Ok, just to be clear, not the kind of space that extends for infinity beyond our atmosphere. The space in your city or town. The space on the street–the physical distance between buildings, square footage allotted to sidewalks, roads, etc, all that stuff. Or more pointedly, the lack of such space.
It’s Earth Day, and on this day many people take time to reflect on the quality of our environment. Climate change. Poor air quality. Water pollution. Soil contamination. But few people are talking about what, in my humble opinion, is quite likely the biggest environmental challenge facing cities: a lack of space. Don’t get me wrong, those other things are hugely important. And in fact people (particularly urban planner types) are talking about space. There are precious few, however, who directly connect that discussion back to the environment. So on this Earth Day, I’d like to make a statement in defense of space: in most dense, mature urban areas there simply isn’t enough of it. Not with our current lifestyle.
Let me explain. In these environments the numbers of cars, buses, bikes, pedestrians who want to use the street far outstrips the amount of street space available. This is often obvious in older cities like Paris where 200 year old buildings line many streets. They are incredibly narrow streets and no one would dream that they might function like a wide thoroughfare like 6th Avenue. There just isn’t enough space. Why? Because we like to drive (including me!). Quite simply, though, driving just takes up more space than taking the bus or biking or walking. Just take a gander at the image below and others like it that have been circulating around the Internet.
What does this have to do with the environment? A lot. Allocating space appropriately makes transportation and development projects more successful. These projects impact whether we can accomplish goals like making transit more reliable or more competitive. Or providing more bike lanes. So that we can reduce greenhouse gas emissions. But that’s a bit roundabout so I’ll call attention another to a connection that may be slightly more straightforward.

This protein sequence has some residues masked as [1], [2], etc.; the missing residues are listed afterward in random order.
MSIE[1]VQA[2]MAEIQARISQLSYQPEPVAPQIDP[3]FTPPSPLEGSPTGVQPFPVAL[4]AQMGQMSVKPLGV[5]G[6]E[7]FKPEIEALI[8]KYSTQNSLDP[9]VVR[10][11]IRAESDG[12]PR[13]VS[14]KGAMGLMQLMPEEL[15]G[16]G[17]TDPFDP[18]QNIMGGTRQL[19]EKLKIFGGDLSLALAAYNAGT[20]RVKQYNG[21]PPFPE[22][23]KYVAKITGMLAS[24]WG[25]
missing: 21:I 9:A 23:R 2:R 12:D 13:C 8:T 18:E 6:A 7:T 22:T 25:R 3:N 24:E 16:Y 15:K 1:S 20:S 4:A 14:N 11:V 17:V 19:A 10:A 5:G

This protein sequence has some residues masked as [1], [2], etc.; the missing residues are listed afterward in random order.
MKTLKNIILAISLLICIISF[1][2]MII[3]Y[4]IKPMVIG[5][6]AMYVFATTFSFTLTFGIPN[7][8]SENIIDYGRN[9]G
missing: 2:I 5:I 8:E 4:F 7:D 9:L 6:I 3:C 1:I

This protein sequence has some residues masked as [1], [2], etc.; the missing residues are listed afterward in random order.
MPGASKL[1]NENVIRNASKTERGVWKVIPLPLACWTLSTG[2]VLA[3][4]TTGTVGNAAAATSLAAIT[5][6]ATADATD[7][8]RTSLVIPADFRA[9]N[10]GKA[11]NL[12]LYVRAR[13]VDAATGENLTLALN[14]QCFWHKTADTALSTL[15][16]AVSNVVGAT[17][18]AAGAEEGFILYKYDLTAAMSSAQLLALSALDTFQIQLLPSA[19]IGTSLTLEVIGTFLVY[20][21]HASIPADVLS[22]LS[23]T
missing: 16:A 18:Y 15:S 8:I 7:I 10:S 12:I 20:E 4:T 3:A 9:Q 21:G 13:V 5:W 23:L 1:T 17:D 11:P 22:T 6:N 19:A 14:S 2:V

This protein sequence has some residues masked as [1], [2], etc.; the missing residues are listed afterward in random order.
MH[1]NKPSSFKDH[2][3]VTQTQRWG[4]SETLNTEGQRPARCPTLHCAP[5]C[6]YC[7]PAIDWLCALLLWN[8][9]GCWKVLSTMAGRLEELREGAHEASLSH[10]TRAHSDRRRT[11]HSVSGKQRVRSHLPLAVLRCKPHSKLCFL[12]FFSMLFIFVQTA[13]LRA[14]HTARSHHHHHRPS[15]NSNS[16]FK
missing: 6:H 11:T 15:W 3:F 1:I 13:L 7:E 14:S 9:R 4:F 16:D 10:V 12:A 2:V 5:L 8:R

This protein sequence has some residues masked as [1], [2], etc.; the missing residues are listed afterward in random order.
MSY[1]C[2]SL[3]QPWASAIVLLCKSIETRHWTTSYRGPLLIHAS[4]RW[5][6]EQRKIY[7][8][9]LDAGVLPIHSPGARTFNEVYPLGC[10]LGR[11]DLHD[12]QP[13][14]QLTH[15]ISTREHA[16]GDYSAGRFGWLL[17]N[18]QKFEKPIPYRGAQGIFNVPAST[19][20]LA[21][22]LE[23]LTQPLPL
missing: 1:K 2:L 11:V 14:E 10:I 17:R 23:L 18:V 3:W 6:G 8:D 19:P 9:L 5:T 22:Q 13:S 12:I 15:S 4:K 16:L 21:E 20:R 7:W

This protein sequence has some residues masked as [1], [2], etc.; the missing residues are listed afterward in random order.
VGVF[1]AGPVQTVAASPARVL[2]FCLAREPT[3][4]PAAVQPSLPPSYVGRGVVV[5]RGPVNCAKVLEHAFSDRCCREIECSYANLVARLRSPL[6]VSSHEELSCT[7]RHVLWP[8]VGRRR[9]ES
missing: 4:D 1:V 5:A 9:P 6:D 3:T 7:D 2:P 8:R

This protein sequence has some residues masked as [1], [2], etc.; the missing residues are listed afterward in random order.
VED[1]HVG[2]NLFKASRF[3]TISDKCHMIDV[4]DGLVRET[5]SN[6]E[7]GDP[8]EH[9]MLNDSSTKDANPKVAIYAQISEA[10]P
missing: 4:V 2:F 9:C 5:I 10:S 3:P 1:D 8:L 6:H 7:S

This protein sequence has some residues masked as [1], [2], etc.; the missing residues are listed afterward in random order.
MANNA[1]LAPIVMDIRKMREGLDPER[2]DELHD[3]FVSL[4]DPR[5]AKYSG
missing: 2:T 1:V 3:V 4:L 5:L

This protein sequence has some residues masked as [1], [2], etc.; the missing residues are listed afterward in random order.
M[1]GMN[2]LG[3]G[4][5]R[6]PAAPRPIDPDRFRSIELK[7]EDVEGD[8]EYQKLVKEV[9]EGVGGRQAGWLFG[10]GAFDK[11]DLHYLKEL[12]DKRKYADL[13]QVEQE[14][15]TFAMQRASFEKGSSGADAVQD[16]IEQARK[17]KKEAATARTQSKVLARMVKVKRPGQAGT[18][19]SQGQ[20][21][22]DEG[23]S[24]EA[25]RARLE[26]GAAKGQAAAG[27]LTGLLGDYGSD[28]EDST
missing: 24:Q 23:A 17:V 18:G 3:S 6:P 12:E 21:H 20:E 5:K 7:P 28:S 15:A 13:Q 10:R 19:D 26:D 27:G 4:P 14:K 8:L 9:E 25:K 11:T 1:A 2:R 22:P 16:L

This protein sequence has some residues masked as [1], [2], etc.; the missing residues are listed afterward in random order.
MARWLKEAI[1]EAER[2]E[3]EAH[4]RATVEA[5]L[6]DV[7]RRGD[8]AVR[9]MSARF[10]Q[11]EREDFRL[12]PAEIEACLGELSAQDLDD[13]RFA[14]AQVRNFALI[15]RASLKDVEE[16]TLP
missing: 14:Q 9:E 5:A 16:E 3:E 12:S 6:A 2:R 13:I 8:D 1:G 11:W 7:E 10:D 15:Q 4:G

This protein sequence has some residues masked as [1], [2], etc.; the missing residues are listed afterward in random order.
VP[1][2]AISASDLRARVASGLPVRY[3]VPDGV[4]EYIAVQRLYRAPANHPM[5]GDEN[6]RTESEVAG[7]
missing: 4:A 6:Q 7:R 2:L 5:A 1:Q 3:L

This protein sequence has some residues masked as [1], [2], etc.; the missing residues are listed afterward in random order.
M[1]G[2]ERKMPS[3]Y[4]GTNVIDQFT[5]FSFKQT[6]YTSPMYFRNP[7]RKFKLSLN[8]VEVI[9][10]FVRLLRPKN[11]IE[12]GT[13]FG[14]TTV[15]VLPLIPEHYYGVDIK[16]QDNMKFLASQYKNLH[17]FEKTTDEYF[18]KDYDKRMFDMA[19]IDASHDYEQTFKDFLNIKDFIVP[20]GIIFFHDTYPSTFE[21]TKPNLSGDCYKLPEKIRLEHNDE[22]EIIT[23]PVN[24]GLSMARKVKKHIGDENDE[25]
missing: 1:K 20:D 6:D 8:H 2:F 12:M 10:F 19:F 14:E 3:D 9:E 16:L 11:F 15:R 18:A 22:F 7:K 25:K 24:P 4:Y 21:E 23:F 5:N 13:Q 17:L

We’re reaching a point where we can either reallocate space on existing streets or widen streets by removing other features that matter to our health and well-being. Like sidewalks (health and accessibility) or building setbacks (housing and economic development) or plowing over parks (active lifestyle and, well, the environment). Planners design transportation projects based on the volume or demand during the worst conditions, typically the peak commute hours. They are required to do so by environmental law, and/or mitigate the impacts the project creates if it is unable to manage the volume of traffic. And in many, many mature cities, streets are already at or near capacity. Sometimes there’s a technology solution (eg, changing signal timing) or a design solution (eg, increasing peak capacity with tow-away lanes). More often though, we need to re-allocate space or forego sidewalks or remove trees or, if your city isn’t quite yet fully built, create parallel roads where land or greenery exists. And we all know how trees and greenery contribute to quality of life in an urban environment, not to mention air quality and soil/water quality. And they need space. For planting, for growing, for enjoying.
So if we all want to drive wherever we want all the time, I suppose we can for now (except if you’re somewhere ahead of the curve, like London or Stockholm). But we are just delaying the inevitable. Even with better technology or smaller vehicles, eventually once again there will be too many vehicles. So this Earth Day, think of how you get around and the amount of space that it takes. Maybe you can make a different decision just once or twice a week. If you drive, try transit. Or if you’re on transit, maybe ride a bike or walk. Or maybe just try it out once. Because space is important too.